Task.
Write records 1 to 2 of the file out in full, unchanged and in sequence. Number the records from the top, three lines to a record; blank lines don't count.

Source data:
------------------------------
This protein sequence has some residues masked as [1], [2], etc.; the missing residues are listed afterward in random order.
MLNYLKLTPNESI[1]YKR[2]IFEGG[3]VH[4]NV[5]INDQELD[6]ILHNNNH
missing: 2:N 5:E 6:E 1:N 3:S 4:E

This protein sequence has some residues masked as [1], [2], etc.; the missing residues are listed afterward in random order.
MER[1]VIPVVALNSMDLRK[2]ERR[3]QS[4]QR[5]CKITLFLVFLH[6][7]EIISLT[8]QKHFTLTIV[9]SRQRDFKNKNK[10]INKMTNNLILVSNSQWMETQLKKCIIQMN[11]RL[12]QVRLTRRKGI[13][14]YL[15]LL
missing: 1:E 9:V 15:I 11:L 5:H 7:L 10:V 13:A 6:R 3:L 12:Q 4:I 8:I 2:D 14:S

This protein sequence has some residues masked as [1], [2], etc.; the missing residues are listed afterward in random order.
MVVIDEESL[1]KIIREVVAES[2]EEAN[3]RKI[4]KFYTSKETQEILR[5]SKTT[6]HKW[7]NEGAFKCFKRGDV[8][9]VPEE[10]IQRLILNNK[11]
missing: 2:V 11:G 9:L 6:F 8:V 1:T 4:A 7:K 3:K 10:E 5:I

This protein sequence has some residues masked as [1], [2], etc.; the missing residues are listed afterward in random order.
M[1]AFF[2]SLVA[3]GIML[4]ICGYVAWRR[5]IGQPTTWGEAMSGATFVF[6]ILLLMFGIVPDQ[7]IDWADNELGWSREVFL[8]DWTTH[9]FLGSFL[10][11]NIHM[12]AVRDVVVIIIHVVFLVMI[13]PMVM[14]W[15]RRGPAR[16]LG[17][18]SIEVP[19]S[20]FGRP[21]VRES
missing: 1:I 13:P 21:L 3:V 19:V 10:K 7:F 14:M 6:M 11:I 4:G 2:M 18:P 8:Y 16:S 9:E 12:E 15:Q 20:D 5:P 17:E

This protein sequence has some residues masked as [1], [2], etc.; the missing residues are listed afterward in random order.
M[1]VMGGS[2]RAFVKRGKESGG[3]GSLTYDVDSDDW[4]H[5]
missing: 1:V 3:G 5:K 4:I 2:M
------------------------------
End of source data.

This protein sequence has some residues masked as [1], [2], etc.; the missing residues are listed afterward in random order.
MLNYLKLTPNESI[1]YKR[2]IFEGG[3]VH[4]NV[5]INDQELD[6]ILHNNNH
missing: 2:N 5:E 6:E 1:N 3:S 4:E

This protein sequence has some residues masked as [1], [2], etc.; the missing residues are listed afterward in random order.
MER[1]VIPVVALNSMDLRK[2]ERR[3]QS[4]QR[5]CKITLFLVFLH[6][7]EIISLT[8]QKHFTLTIV[9]SRQRDFKNKNK[10]INKMTNNLILVSNSQWMETQLKKCIIQMN[11]RL[12]QVRLTRRKGI[13][14]YL[15]LL
missing: 1:E 9:V 15:I 11:L 5:H 7:L 10:V 13:A 6:R 3:L 12:Q 4:I 8:I 2:D 14:S